The numbers are in: Tampa Bay's tourism industry crushed spring break season

Tourist tax numbers show Hillsborough and Pinellas’ tourism industries saw major growth over the popular spring break travel period.
Beachgoers fill Clearwater Beach in March at the peak of the spring break tourism season. [CHRIS URSO   |   Times]
Beachgoers fill Clearwater Beach in March at the peak of the spring break tourism season. [CHRIS URSO | Times]
Published May 9

Tampa Bay’s tourism business shot up again during its peak season, with both sides of the bay reporting record-breaking travel numbers thanks to the usual influx of events and spring breakers.

Pinellas and Hillsborough County use the tourism tax charged for overnight stays as a metric for measuring industry success. Both said they collected about 7 percent more in tourism tax dollars between January and the end of March this season than they had the year before.

The uptick was not only thanks to an influx of visitors, but to increasing room cost and occupancy rates, according to tourism agencies Visit St. Pete/Clearwater and Visit Tampa Bay.

“We’re home to America’s No. 1 Beach for the second year in a row and we’ve been touting that in all of our marketing efforts,” said Pinellas tourism bureau spokesman, Leroy Bridges. “That combined with the destination’s increased diversity of hotel product and experiences in our many different communities continues to create a destination product that is unrivaled in the state.”

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In Pinellas County, the average cost of a hotel room went up about 4 percent in the month of March, according to travel data collected by STR, Inc. Over the month of March, Hillsborough County had nearly 88 percent of its rooms filled and a 2 percent uptick in its room rate.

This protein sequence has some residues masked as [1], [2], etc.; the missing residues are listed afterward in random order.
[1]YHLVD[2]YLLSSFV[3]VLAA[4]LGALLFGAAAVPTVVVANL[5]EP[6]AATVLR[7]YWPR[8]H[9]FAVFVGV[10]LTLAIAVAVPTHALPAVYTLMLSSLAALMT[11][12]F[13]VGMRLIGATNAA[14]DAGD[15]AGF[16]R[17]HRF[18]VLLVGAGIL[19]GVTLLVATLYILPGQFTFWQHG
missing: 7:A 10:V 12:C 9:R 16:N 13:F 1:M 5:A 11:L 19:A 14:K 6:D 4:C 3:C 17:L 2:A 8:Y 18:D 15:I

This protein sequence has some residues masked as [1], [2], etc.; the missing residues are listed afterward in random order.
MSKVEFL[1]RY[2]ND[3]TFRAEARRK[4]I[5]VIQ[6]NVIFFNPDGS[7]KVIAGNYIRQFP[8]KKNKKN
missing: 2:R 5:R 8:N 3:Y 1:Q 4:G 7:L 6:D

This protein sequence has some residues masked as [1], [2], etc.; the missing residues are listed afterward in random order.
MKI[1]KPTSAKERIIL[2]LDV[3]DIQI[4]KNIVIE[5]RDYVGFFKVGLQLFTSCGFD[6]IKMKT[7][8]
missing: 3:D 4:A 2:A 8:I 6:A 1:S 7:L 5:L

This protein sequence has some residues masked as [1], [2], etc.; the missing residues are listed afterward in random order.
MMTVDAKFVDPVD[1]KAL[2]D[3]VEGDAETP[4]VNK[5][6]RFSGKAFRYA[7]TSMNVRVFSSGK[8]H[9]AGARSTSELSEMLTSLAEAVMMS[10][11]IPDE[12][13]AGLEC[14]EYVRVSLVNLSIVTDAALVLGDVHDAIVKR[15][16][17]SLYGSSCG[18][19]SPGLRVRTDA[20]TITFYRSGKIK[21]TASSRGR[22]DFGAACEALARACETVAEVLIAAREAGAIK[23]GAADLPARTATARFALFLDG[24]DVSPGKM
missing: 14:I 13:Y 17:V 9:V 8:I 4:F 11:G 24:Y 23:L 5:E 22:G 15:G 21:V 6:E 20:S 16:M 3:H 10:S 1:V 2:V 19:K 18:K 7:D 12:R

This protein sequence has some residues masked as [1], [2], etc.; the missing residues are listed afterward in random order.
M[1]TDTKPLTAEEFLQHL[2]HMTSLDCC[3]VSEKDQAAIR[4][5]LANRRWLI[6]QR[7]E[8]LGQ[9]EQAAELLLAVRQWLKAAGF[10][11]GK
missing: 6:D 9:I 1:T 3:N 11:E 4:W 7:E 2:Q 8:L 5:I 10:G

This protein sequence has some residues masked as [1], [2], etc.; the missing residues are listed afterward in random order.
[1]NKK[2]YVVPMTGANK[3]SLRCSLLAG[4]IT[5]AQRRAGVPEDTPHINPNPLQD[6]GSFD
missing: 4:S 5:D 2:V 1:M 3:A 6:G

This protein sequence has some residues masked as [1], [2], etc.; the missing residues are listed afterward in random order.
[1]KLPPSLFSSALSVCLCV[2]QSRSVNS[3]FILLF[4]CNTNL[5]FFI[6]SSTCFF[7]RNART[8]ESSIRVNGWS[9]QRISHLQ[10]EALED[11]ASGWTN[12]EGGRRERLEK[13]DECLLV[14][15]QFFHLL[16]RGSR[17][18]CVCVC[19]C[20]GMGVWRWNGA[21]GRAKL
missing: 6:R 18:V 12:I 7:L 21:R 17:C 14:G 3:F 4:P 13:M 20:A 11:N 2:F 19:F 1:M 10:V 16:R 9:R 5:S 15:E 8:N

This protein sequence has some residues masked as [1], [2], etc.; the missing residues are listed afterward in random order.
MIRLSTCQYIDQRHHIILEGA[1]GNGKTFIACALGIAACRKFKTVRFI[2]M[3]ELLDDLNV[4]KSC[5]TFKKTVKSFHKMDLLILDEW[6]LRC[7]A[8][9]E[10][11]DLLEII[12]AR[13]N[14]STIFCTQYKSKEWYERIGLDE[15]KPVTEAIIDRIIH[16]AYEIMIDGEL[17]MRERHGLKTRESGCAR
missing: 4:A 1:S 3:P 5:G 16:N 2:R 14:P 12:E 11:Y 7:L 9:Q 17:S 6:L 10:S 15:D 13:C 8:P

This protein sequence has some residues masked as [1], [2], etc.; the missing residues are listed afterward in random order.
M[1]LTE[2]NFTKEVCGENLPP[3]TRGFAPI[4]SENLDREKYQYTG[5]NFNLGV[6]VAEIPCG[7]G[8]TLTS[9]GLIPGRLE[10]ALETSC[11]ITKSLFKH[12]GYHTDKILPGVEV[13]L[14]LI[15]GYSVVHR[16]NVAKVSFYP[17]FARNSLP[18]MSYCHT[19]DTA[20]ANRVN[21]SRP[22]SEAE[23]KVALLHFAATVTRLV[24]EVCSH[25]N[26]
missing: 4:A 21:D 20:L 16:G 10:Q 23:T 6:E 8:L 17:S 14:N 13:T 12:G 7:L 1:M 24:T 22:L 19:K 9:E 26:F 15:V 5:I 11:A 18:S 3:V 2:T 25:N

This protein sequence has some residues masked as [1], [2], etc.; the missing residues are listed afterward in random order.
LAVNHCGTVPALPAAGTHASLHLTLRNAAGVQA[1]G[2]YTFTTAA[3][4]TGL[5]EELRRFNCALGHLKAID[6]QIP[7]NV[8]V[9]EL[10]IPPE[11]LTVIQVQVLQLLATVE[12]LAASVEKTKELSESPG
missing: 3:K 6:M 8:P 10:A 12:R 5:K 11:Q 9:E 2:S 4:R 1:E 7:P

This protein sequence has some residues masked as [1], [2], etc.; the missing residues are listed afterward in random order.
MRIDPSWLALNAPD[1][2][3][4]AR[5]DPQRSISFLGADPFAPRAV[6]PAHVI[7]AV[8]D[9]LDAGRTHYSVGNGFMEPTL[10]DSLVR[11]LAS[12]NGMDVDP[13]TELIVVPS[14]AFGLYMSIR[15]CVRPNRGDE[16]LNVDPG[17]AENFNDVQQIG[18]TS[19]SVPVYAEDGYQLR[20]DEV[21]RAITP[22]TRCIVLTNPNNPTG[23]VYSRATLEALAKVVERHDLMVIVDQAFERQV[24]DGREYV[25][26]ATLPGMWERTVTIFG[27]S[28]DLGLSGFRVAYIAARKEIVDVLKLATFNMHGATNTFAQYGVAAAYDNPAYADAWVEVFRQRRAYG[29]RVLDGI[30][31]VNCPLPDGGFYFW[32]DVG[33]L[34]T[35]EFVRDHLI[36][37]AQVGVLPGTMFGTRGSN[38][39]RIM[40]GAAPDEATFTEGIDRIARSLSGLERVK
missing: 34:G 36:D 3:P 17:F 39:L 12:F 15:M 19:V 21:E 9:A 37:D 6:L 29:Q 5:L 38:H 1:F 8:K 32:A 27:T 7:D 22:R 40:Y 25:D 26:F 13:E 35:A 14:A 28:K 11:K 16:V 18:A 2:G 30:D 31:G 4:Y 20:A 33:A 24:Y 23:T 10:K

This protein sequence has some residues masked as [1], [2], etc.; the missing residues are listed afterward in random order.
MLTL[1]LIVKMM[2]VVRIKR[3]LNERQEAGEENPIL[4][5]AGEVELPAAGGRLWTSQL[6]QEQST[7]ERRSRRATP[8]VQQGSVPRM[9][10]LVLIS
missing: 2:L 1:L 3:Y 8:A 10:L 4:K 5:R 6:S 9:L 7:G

For the second time ever, Hillsborough collected more than $4 million in March. In total, from January through March, the county took in about $11.4 million in tourism tax funds.

“With several major festivals and key conventions, March has always been our strongest month for visitors,” said Visit Tampa Bay CEO Santiago Corrada in a statement. “But this year’s numbers show the incredible strength and dynamism of our destination.”

Pinellas collected $9.4 million in March alone, and a total of $20.7 million in the same period.

Hillsborough’s numbers in direct comparison to Pinellas may seem small, but the county has shown steady growth — especially for a destination without lush beaches. Hillsborough's tourist tax is also 5 percent of what’s charged for every overnight stay, while Pinellas taxes 6 percent.

That could soon change because the Hillsborough County Commission is discussing whether to raise the tourism tax. The money collected is not only used to fund the destination marketing, but also funds county projects. If commissioners pass the tax hike, it could mean another $7 million in annual funding for the county.

The first quarter for both destinations will likely be strong next year, too. Not only because of spring break, but also thanks to Gasparilla, annual conventions and baseball spring training. Bridges called the period Florida's “bread and butter” months, but said his agency is trying to grow its August through November numbers.

Contact Sara DiNatale at sdinatale@tampabay.com. Follow @sara_dinatale.

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